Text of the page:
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Julia H. Keller, Christian M. Grams, Michael Riemer, Heather M. Archambault, Lance Bosart, James D. Doyle, Jenni L. Evans, Thomas J. Galarneau Jr., Kyle Griffin, Patrick A. Harr, Naoko Kitabatake, Ron McTaggart-Cowan, Florian Pantillon, Julian F. Quinting, Carolyn A. Reynolds, Elizabeth A. Ritchie, Ryan D. Torn, and Fuqing Zhang


The extratropical transition (ET) of tropical cyclones often has an important impact on the nature and predictability of the midlatitude flow. This review synthesizes the current understanding of the dynamical and physical processes that govern this impact and highlights the relationship of downstream development during ET to high-impact weather, with a focus on downstream regions. It updates a previous review from 2003 and identifies new and emerging challenges and future research needs. First, the mechanisms through which the transitioning cyclone impacts the midlatitude flow in its immediate vicinity are discussed. This “direct impact” manifests in the formation of a jet streak and the amplification of a ridge directly downstream of the cyclone. This initial flow modification triggers or amplifies a midlatitude Rossby wave packet, which disperses the impact of ET into downstream regions (downstream impact) and may contribute to the formation of high-impact weather. Details are provided concerning the impact of ET on forecast uncertainty in downstream regions and on the impact of observations on forecast skill. The sources and characteristics of the following key features and processes that may determine the manifestation of the impact of ET on the midlatitude flow are discussed: the upper-tropospheric divergent outflow, mainly associated with latent heat release in the troposphere below, and the phasing between the transitioning cyclone and the midlatitude wave pattern. Improving the representation of diabatic processes during ET in models and a climatological assessment of the ET’s impact on downstream high-impact weather are examples for future research directions.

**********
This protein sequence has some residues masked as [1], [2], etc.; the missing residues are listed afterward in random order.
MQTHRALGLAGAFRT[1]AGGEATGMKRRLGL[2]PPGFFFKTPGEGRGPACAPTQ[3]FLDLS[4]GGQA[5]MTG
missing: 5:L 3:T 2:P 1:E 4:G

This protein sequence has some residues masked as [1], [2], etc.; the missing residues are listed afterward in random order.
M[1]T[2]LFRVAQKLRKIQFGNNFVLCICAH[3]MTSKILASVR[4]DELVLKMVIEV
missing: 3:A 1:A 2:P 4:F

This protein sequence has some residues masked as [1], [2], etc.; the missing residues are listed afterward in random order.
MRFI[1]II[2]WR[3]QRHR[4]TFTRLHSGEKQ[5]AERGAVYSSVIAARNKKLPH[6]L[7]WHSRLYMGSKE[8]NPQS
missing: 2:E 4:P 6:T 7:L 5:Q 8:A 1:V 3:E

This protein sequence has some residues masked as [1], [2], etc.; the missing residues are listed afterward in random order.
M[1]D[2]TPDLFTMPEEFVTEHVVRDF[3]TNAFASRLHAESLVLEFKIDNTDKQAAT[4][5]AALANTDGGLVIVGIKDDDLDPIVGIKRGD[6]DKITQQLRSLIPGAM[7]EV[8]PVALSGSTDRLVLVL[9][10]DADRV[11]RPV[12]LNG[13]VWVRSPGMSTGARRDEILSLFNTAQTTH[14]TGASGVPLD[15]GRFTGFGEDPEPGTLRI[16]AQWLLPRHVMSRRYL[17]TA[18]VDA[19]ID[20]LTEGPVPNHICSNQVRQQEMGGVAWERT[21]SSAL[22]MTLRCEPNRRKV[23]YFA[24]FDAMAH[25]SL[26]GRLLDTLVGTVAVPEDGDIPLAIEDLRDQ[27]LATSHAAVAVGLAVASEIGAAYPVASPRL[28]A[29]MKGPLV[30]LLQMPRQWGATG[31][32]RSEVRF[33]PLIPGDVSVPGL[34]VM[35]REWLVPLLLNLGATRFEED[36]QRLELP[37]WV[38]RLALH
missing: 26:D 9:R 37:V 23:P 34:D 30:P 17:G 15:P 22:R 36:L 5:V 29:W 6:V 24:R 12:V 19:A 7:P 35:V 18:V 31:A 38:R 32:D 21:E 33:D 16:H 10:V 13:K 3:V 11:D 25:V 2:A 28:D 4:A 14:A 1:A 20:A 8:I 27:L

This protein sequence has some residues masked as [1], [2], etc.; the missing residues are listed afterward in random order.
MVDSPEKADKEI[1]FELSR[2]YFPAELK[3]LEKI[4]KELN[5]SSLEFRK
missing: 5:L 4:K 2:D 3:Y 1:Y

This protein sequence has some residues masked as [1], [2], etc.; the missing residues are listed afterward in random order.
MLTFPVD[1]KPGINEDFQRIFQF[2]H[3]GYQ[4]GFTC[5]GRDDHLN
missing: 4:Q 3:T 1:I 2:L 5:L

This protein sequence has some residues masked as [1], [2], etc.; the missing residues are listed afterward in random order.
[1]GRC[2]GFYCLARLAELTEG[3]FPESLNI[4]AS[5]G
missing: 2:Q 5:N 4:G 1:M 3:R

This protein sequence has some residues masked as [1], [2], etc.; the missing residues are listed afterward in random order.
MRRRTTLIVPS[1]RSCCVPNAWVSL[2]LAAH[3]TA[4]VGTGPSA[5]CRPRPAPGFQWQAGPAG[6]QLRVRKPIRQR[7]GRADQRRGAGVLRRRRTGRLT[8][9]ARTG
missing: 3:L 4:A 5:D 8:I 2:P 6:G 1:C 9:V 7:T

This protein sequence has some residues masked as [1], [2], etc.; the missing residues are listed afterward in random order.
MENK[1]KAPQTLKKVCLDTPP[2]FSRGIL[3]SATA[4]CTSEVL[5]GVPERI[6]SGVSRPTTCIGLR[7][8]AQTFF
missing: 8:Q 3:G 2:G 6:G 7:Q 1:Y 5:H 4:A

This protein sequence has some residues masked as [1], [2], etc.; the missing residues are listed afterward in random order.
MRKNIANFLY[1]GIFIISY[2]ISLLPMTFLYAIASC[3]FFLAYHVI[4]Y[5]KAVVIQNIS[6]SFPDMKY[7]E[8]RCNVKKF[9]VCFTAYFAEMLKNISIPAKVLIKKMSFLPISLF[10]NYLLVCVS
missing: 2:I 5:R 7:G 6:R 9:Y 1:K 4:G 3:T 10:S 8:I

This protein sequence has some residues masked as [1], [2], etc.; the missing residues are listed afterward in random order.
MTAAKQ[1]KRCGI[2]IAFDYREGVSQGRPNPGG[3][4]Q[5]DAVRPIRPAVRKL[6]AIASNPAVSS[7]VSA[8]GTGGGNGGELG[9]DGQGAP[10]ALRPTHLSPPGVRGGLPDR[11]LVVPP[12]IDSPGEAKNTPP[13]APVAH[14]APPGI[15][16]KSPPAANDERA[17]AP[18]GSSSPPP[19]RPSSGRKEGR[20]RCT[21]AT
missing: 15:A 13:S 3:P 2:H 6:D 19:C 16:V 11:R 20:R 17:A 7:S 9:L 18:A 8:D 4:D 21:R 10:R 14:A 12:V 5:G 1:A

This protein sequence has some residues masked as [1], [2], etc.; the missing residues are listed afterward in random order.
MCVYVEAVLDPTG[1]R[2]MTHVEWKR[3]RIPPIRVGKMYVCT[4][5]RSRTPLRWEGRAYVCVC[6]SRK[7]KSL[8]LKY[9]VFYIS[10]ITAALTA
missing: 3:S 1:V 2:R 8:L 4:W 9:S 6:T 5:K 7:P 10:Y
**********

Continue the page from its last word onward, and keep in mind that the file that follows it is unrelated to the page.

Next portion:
Open access
Volkmar Wirth, Michael Riemer, Edmund K. M. Chang, and Olivia Martius


Rossby wave packets (RWPs) are Rossby waves for which the amplitude has a local maximum and decays to smaller values at larger distances. This review focuses on upper-tropospheric transient RWPs along the midlatitude jet stream. Their central characteristic is the propagation in the zonal direction as well as the transfer of wave energy from one individual trough or ridge to its downstream neighbor, a process called “downstream development.” These RWPs sometimes act as long-range precursors to extreme weather and presumably have an influence on the predictability of midlatitude weather systems. The paper reviews research progress in this area with an emphasis on developments during the last 15 years. The current state of knowledge is summarized including a discussion of the RWP life cycle as well as Rossby waveguides. Recent progress in the dynamical understanding of RWPs has been based, in part, on the development of diagnostic methods. These methods include algorithms to identify and track RWPs in an automated manner, which can be used to extract the climatological properties of RWPs. RWP dynamics have traditionally been investigated using the eddy kinetic energy framework; alternative approaches based on potential vorticity and wave activity fluxes are discussed and put into perspective with the more traditional approach. The different diagnostics are compared to each other and the strengths and weaknesses of individual methods are highlighted. A recurrent theme is the role of diabatic processes, which can be a source for forecast errors. Finally, the paper points to important open research questions and suggests avenues for future research.

Open access